Wednesday, March 11, 2009

The Purple Irises, or More Than Zinnias


So many stories in my family’s history involve flowers. Peony, lilac, roses, and daisies immediately come to mind as characters in some of them. This particular story begins with a bed of zinnias, planted neatly inside an old tire in the front yard of my grandparents’ home near Riverton. My grandmother – her name was Virginia- was only able to keep zinnias alive, because they are hardy, tough flowers that grow anywhere - and they could survive her ten children, their pets, wild animals that ate the roots and bulbs, and sundry unruly neighbors who had turned her yard into a hardscrabble dirt path.


The years passed, and nothing but the zinnias bloomed. For a while it seemed that the world had turned against her. One of her sons, Joe, was accidentally shot and killed by his uncle in 1965. Then later, her kitchen wood stove exploded, burning her arm and badly injuring two of her children – my Aunt Donna and Uncle Tom. Her husband was often away, working in Baltimore or wherever the road led him, while she kept the family alive and happy in the holler.

Grandma was especially happy when I was born. I was the first grandson, and her favorite grandchild. I was so spoiled I wouldn’t sleep at night without being able to fall asleep in my Grandmother’s arms. I can still remember her long, auburn hair and her ever-present apron.
Soon my parents, Jake and Linda, had moved with my brother Matthew and I to Johnson Holler near Franklin. Our home was only ten miles from Grandma’s house, so we still visited pretty regularly. I was only five years old then, but I still remember my father coming home early from work one day in tears. My grandmother had died of a heart attack on the sofa. She was forty-three.

It wasn’t long after the funeral that somehow a wayward bulb found its way into the family cemetery and took root. None of us ever knew who had planted it, but it soon became a family legend. Before long, a bed of dark purple irises (that always smelled like grapes) spread its way out from Grandma’s grave and covered the cemetery. It makes me believe that my Grandma finally got her wish. She had something more than zinnias.

All these years later, I still hold the memory of my Grandmother to heart, and have always marveled at the masses of purple irises that now grow in the family cemetery on North Mountain. Over the years those flowers have spread down the mountainside into the holler, and now grow all through the old family homeplace. When my parents asked me what I wanted them to bring for my new home I bought in Morgantown, on the top of my list were some of those purple iris bulbs – so that I will always remember the magic there is in life, and that if you truly want something bad enough, it will come to you.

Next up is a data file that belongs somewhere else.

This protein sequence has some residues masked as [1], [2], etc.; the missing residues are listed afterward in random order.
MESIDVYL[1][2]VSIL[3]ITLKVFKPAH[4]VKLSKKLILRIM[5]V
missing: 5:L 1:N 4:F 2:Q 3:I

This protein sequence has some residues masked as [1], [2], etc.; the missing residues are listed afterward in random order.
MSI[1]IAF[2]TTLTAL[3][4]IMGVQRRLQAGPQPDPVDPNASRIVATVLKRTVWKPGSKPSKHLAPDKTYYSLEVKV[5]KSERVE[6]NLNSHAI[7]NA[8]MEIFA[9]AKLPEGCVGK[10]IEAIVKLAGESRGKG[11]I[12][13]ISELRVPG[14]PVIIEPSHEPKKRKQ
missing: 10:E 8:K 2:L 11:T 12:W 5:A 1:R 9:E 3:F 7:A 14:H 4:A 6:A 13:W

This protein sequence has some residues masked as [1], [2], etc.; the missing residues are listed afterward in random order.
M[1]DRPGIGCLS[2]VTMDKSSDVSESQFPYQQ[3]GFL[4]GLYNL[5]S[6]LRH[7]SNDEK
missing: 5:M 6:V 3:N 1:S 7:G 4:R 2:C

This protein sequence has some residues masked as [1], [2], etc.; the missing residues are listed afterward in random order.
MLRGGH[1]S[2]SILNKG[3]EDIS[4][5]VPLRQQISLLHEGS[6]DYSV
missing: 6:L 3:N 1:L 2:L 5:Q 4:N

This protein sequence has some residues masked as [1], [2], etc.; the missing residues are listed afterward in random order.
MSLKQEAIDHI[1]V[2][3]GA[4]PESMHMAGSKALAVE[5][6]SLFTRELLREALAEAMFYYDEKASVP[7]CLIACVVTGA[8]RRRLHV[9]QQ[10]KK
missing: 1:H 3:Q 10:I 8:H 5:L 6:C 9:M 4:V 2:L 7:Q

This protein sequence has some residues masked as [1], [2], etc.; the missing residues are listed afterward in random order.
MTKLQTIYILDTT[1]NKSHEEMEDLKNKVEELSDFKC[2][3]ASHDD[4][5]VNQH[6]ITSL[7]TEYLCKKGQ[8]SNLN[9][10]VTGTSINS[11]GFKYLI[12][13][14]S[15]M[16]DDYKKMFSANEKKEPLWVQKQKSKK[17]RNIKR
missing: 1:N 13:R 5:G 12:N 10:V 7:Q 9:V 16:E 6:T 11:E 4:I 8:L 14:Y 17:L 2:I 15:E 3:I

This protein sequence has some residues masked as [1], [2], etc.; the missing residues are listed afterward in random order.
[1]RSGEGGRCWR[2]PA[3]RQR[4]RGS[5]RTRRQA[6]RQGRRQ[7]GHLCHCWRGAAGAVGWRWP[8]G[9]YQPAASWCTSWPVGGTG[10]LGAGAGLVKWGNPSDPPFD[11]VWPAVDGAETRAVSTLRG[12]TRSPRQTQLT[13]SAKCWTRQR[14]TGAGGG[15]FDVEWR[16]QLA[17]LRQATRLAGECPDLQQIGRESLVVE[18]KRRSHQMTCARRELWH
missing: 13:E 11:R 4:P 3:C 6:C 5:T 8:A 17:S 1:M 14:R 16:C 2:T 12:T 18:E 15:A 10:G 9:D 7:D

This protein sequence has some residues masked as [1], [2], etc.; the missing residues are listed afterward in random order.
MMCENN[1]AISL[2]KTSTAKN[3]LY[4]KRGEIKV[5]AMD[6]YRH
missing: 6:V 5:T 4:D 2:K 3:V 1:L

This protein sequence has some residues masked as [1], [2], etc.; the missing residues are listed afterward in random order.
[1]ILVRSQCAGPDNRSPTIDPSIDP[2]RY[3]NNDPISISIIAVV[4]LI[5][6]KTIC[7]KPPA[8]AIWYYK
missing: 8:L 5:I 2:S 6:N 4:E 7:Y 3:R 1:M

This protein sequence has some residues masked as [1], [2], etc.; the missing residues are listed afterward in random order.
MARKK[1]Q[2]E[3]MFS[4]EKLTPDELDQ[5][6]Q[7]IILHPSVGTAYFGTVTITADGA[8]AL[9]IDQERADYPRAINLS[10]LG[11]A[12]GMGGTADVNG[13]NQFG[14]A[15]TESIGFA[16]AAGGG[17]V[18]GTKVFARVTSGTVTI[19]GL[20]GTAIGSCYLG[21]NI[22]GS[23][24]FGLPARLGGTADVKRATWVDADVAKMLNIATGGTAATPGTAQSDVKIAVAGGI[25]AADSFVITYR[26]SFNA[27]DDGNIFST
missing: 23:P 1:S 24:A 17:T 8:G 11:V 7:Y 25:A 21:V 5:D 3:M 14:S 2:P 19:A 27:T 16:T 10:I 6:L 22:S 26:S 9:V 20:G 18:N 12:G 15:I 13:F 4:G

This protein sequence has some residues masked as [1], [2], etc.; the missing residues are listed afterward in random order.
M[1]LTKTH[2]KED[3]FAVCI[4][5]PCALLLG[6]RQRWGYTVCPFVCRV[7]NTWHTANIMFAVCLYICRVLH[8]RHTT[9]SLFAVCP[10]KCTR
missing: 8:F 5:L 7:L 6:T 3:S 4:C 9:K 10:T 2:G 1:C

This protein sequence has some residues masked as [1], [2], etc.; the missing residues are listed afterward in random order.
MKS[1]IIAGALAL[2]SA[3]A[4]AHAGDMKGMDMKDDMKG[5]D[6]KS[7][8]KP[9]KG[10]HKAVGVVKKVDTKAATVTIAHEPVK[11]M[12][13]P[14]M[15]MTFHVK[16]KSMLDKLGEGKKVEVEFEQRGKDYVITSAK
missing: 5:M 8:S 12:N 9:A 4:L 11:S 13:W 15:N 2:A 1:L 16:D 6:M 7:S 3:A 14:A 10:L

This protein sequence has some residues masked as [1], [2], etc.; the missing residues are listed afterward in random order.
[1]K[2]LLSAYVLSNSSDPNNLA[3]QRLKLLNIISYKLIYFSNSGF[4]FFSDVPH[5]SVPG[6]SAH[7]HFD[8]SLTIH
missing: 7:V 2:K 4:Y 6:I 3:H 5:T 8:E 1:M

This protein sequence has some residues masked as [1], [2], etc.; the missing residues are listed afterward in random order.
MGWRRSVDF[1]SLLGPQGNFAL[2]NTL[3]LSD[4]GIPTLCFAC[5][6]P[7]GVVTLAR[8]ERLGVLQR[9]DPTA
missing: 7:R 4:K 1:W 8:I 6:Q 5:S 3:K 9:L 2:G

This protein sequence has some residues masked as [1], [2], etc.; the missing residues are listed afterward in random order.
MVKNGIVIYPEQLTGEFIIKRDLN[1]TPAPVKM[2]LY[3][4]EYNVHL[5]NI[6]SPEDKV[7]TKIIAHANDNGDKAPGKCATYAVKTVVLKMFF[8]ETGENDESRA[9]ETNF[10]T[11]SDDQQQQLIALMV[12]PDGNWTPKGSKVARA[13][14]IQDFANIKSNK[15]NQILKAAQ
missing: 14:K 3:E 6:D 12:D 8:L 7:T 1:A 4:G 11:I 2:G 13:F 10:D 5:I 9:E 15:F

I Love you Grandma.



9 comments:

Lanny said...

That was an incredibly touching story of your grandmother. I am sorry that she died so soon. Irises, I've always thought irises smelled like purple kool-aid. Although, my mother never let us have kool-aid and we always had irises, so maybe it is the purple kool-aid that smells like irises.

Jason Burns said...

Hi Lanny! What amazes me about these irises is that I've never found any that smell exactly like them. It's a really deep, grape scent, and I'm always searching in the garden sections of stores for irises - and I'm usually disappointed when they don't smell the same.
Look for other flower stories soon! It's my way of celebrating spring.

Matthew Burns said...

Glad you made it over to blogspot. So much easier for me to read your posts on here.

Good story about Grandmaw Henry. I don't remember too much about her since I was so little when she died. Of course, like you, I probably know her better through stories than from actual memories. you probably have more memories of her than I since you are a little older.

Yes, those Iris' are unique. I'd say they are some kind of heirloom variety, and you probably won't find them in stores these day. Dig you up a few when you go home, a couple of bulbs are all you'll need.

Oh, and I just have to say it...you tell me my stories are saccharin????? If that aint the pot calling the kettle black I don't know what is!

Jason Burns said...

That comment is all about you - it was not about me. Look to yourself.

Nance said...

Thank goodness. I am so glad you moved hereand I will look forward to more frequent posts.

Would you send me one of your Gramma's iris?

Iris are a special childhood memory for me, too. Especially purple Iris.

Jason Burns said...

Nance - once I get the iris, I will be happy to send you one. Send me your address.

Granny Sue said...

Good story, Jason. Life isn't all pretty, certainly, but it is those hard times that make great people. Like your Grandma.

Janet, said...

Hi Jason, I'm a frequent visitor of your brother's blog. I just hopped over for a visit. I loved your story about your grandmother and the irises. I have lots of irises, seems like you can't get rid of them if you tried. Most of mine are purple. My son built a sign for our old family cemetery up the holler and I planted some Iris bulbs under it, we may have them spreading over the hillside, too, before you know it.

Jason Burns said...

Hi everyone! I'm sure you'll be glad to know that I have the irises planted in the yard now!

If any of you want one of them, let me know.